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There have been three bridges on this site since the medieval period. The bridge is also known as the Jamaica Street Bridge.
c.1772 The Clyde Trustees deposited a number of large stones around the piers of the Jamaica-street Bridge, later called the Glasgow Bridge, in order to strengthen the piers of the bridge, which had shown signs of instability, arising chiefly from the deepening that had for sometime previously been made of the river and harbour by the Clyde Trustees immediately below or to the west of the bridge.
1829 An Act authorised the Bridge Trustees to take down the old bridge and to remove the weir.
Thomas Telford designed a replacement bridge (his last) in masonry, also with seven arches.
1835 This bridge was completed in 1835 by contractor John Gibb and opened to traffic on 1st January 1836. The bridge had gently curving extrados rising less than 900mm from the banks to the bridge centre; the spans of the arches ranged from 15.9m to 17.9m wide.
Gibb's great-grandson, Sir Alexander Gibb, called it "perhaps the most beautiful of all Telford's bridges … a fitting crown to his creative life".
The progressive effects of navigational dredging weakened the foundations of each of these bridges in turn. As the city’s population and industrial capacity increased, so did the need for a wider, stronger bridge. A higher bridge would also have helped shipping to pass without lowering masts or funnels.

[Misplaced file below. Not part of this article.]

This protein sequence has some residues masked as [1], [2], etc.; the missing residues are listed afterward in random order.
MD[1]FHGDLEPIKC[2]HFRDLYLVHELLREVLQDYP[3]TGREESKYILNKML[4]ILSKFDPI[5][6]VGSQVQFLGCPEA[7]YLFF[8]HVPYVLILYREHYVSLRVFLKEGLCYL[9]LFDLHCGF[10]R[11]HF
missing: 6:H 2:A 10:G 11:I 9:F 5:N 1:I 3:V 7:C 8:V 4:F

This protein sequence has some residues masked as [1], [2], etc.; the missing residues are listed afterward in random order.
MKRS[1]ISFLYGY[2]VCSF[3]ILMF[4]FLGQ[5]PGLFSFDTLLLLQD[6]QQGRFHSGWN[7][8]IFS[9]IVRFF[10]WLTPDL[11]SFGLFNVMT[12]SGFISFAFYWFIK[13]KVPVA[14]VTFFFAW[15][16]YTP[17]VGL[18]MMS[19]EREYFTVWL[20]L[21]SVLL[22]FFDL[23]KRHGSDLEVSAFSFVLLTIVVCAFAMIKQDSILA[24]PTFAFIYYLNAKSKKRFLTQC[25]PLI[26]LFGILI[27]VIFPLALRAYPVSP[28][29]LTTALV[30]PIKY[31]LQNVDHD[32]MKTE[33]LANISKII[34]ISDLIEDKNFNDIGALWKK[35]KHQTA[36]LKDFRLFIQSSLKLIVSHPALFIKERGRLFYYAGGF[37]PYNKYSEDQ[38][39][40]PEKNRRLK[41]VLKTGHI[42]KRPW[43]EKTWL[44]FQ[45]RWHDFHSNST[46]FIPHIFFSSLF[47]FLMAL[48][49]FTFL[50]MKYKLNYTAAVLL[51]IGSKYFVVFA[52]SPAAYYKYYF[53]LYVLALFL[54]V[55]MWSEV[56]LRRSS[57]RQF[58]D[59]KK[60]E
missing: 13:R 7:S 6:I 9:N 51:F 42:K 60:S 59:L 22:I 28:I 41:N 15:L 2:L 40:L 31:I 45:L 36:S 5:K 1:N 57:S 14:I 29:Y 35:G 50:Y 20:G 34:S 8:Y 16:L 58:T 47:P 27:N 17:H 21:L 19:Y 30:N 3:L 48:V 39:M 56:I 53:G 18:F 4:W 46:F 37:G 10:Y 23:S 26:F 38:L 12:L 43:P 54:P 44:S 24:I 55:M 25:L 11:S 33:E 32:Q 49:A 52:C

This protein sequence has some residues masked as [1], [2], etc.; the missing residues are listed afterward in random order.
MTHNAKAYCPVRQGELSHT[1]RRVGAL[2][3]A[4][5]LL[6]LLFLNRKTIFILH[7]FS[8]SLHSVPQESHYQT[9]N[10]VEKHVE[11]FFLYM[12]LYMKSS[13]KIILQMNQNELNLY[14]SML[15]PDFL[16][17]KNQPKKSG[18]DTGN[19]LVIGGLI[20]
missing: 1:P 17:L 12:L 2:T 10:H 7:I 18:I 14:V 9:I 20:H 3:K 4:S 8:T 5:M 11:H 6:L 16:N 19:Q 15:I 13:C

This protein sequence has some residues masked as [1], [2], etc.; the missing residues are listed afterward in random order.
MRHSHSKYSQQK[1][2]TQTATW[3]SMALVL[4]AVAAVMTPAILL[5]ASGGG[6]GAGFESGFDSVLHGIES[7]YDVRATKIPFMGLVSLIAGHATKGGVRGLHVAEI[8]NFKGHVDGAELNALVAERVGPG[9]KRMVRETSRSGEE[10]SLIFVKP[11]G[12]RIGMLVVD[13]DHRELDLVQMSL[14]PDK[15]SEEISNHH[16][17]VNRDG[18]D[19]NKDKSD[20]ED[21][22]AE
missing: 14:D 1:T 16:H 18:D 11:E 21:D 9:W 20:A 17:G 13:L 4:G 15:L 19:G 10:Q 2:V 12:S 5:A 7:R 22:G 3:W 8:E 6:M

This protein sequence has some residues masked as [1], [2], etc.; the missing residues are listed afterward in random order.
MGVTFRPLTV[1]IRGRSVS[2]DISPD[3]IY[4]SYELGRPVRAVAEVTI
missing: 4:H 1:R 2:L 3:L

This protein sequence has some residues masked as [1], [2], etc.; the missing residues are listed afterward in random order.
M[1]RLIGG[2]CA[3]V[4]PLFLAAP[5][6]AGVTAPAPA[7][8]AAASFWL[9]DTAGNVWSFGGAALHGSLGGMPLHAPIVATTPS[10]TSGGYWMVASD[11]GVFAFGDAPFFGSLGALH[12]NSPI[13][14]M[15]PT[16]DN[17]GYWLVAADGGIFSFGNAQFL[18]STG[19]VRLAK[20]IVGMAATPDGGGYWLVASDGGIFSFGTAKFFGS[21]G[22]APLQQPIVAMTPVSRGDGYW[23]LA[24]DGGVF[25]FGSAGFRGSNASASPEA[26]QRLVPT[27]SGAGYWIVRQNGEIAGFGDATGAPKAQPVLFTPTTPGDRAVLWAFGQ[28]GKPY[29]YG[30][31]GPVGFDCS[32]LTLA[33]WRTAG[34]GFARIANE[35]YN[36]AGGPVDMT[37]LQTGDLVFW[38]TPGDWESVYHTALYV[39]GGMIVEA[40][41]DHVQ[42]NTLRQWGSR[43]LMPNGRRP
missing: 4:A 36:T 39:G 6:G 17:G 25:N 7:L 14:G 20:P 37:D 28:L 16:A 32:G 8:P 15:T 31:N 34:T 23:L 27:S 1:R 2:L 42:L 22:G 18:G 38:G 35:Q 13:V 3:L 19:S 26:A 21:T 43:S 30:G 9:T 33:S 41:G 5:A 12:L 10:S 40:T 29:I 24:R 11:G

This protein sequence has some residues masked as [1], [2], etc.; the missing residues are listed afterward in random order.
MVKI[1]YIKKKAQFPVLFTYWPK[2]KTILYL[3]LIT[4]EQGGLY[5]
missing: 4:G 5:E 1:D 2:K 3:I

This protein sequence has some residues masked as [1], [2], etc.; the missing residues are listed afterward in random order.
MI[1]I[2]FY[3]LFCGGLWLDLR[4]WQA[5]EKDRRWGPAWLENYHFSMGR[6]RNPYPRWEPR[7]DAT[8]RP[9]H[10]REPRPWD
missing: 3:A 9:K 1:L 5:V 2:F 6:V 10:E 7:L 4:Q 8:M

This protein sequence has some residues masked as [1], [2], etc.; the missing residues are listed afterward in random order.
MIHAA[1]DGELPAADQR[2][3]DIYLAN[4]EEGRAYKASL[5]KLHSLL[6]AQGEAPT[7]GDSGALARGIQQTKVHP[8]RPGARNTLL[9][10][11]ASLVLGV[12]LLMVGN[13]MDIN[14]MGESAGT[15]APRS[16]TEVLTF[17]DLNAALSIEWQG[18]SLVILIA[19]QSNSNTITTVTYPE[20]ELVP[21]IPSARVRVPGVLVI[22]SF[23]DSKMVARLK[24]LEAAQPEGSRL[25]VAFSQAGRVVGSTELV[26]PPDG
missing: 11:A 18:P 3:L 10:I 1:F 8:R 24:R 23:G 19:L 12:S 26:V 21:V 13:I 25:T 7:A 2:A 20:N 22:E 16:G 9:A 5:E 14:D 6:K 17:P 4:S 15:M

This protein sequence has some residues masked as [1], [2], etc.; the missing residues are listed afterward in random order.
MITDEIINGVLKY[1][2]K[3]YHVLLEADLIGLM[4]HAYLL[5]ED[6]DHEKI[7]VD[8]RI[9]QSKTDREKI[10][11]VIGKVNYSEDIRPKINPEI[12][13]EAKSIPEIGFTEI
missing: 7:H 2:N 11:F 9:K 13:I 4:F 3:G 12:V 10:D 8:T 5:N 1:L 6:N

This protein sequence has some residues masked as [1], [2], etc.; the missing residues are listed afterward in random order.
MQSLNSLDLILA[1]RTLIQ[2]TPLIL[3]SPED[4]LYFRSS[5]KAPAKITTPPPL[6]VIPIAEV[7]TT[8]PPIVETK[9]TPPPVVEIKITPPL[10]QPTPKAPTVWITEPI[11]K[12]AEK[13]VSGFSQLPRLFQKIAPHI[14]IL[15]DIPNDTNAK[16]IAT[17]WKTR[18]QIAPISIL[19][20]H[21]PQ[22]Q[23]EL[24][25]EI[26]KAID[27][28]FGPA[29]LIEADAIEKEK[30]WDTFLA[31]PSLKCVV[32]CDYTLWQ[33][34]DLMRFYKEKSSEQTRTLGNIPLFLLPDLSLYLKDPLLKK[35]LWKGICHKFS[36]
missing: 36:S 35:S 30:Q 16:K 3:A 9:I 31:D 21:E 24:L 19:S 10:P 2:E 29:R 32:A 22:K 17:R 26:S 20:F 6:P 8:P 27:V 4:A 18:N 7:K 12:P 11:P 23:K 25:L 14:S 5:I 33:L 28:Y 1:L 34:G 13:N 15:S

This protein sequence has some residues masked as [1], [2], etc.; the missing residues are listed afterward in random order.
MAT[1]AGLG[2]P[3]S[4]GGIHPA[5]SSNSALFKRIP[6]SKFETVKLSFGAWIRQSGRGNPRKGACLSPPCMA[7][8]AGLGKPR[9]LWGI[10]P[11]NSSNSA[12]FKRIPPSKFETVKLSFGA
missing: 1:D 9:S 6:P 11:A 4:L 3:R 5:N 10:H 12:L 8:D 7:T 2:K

1892 Engineers Blyth and Westland proposed a granite arch bridge to replace Telford's bridge; this would have had four high spans, 30.5m wide between parapets, and was estimated to cost £240,000. Glasgow Corporation declined the proposal because, apart from costing more than rebuilding Telford’s bridge, the old bridge was held in high regard by Glasgow's citizens.
So, the third bridge on the site was a re-build of Telford's bridge by Blyth and Westland. Work began in 1894 and Telford’s bridge profile was retained. Much of the original Aberdeen granite was reused.
The bridge is now 24.4m wide and has much deeper foundations than its predecessor. Instead of timber piles, the piers are founded on 4.6m diameter steel cylinders sunk into the river bed using pneumatic pressure, which were then filled with concrete. The piers are founded at a minimum depth of 23m below the arch springings, though some of them are more than 30.5m below this level.
Manual excavation for the piers was carried out inside a 2.75m high chamber filled with compressed air. However, at the greatest depth, an air pressure of 296.5kN per sq m (almost three times atmospheric pressure) was required in order to repel the water — virtually impossible working conditions for the labourers.
Work was completed in 1899, at a cost of £129,500. The gas lights that had adorned the parapets of Telford’s bridge were replaced by electric lamps along the central reservation.